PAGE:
Television sitcoms often put their giggliest gags in the mouths of their most obnoxious, morally challenged characters. It gives writers an excuse to wrap funny in a soiled blanket. And with over-the-top jokers such as Barney of CBS' sitcom How I Met Your Mother, it's getting harder to ignore the stench.
Barney, played by Neil Patrick Harris, is an unapologetically shallow young professional, a schmoozer who hounds his friends to join him at strip clubs, lingerie-modeling parties and sexed-up soirees. Entertainment Weekly was so impressed with Barney's presence that in 2005, during the sitcom's first season, the mag dubbed Harris "the No. 1 scene-stealer on any new television show this fall." But not everyone has fallen for Barney's problematic charm. In 2009, Common Sense Media ranked him No. 10 on their "10 Worst TV Role Models" list, saying, "He's extremely cavalier about dating and rarely sees women as anything besides the next notch in his belt."
Technically, Barney's supposed to be a supporting character: The premise of How I Met Your Mother theoretically focuses on a lovelorn guy named Ted (with best friend Marshall, Marshall's wife, Lily, and their friend Robin balancing out the quintet). As a gimmick, the story is told via flashback, with a 2030 version of Ted relating to his children how he met their mom. But despite this being a "children's" story, it's utterly obsessed with strippers, sex and alcohol jokes, and demeaning gags. A lifestyle of drinking, partying and meaningless hookups gets treated about as flippantly as the next transvestite hooker jest.
If there's an upside, Ted is no Barney, even though he gets drawn into his pal's schemes. Tired of the singles scene, Ted is desperate to find his perfect match and settle down. Marshall, meanwhile, seems to be the show's sensitive and stable everyman—the "good" to Barney's "bad," at least in this show's murky ethos. More often than you'd think, How I Met Your Mother even concludes on a surprisingly positive note: Barney, for all his scene-stealing, is known as an immoral stooge. It's Marshall and Ted we're asked to sympathize with.
But the show never lets us forget, even for a moment, that in today's world of soiled-blanket TV, tender moments and mature contemplation are given screen time solely to set up another bawdy wisecrack. While How I Met Your Mother would like us to believe it has the heart of a Marshall, it has the soul of Barney.
Ted and Barney open a bar in their apartment, and Barney turns Ted's room into a "VIP" chamber where he can have sex with revelers. Meanwhile, personal heartbreak (for Sandy), triggers drinking and the solicitation of a three-way. (We see him begin to undo his robe.) The book Enigmas of the Mystical prompts Marshall and Lily to snipe about faith, with Marshall saying it "gives life shape and meaning! And if there aren't leprechauns and Yetis, what's the point of ever getting up in the morning?" Lily regrets that her uninvolved father never taught her to believe in anything. Later, Marshall and his brother lob spiritual-themed putdowns over who gets to spend solo time at their father's gravesite. An example: "I'm trying to feel Dad's spirit flow through my soul, butt-breath!"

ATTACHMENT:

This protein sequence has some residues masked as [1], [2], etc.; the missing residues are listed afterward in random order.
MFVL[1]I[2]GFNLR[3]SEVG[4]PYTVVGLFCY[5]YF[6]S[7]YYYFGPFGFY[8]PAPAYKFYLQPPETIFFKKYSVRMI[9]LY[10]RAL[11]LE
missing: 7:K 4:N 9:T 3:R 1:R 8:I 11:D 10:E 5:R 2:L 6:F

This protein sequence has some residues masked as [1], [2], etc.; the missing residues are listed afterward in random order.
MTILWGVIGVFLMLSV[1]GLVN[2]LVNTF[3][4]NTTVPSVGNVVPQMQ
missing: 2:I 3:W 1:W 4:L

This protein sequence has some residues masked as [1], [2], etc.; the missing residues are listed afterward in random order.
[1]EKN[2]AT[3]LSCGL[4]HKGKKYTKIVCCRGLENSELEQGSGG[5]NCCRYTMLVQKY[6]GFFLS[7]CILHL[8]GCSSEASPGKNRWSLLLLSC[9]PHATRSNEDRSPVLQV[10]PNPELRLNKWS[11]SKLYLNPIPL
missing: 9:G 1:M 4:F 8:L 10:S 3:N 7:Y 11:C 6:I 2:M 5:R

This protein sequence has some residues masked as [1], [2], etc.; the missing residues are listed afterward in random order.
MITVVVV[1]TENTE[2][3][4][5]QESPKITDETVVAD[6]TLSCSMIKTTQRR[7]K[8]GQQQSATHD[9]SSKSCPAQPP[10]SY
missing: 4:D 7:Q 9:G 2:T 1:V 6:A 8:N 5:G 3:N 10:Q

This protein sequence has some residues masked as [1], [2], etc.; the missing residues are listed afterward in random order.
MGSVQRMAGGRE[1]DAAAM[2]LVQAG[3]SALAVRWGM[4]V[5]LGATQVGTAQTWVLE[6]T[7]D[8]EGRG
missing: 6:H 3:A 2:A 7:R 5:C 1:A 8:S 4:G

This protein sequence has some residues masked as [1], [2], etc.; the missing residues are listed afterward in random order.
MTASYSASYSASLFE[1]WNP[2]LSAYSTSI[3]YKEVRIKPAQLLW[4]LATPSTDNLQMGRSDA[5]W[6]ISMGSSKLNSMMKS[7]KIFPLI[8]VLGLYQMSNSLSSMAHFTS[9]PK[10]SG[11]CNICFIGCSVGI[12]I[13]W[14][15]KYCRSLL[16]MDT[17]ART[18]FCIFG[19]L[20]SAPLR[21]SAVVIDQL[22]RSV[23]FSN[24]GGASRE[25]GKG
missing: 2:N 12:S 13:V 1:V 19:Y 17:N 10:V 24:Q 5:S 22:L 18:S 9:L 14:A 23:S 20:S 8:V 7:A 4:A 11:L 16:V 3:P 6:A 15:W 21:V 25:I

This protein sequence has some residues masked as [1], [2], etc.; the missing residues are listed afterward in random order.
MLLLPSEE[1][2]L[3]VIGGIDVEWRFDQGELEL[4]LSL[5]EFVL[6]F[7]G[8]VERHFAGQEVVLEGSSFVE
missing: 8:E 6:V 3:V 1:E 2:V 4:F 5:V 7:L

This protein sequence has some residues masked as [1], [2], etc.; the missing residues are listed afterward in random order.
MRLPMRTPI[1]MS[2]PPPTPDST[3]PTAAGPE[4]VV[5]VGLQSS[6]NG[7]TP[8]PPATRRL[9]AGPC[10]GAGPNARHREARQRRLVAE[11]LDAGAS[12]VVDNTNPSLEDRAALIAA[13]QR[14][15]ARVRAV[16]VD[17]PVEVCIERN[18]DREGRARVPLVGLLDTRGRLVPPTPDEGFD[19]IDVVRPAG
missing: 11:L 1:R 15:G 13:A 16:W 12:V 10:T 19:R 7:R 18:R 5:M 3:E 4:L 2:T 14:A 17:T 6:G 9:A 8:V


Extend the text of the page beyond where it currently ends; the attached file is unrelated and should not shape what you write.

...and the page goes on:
Marshall embraces a spirit of generosity. But most of this material is thick with references to casual sex. Sandy masturbates (offscreen) in an apartment hallway, and it's suggested that he considers urination and/or defecation a turn-on. Robin's boyfriend suggests they make a sex tape. Barney talks about getting girls drunk so he can sleep with them. A reference is made to prostitution.
We see people punch each other and throw up. They drink beer and wine. They say "b‑‑ch" and "a‑‑" once or twice each, misusing God's name a few times.
Lily's quest to become pregnant drives a wedge into her relationship with Robin, and tensions rise when Lily mistakenly believes that if she does have a baby Robin will stop being friends with her. Barney, meanwhile, shows a DVD of a kids' program called Space Teens, which Robin and Jessica starred in years earlier. It's packed with intentionally unintentional sexual double entendres, and many minutes are devoted to smirking over them: Oral sex, ménage à trois, lesbianism and masturbation are all implied in Space Teens, as are slang terms for female genitalia.
Lascivious Barney wears a boutonniere, saying it means "booty is near." Punchy, Ted's high school friend, visits, bringing more foul humor and immaturity. He shows his genitalia to Ted as a gag, jokes about having sex with Ted's mom, says he's collecting his urine in a jar and laughs about the time Ted soiled his pants as a teen. But it turns out that seemingly insensitive Punchy is actually concerned about Ted, and he's visiting to be sure his friend isn't as depressed as he sounded during their last (ridiculous) phone call.
There are three or four misuses of God's name in the episode, and one somewhat muffled "d--n."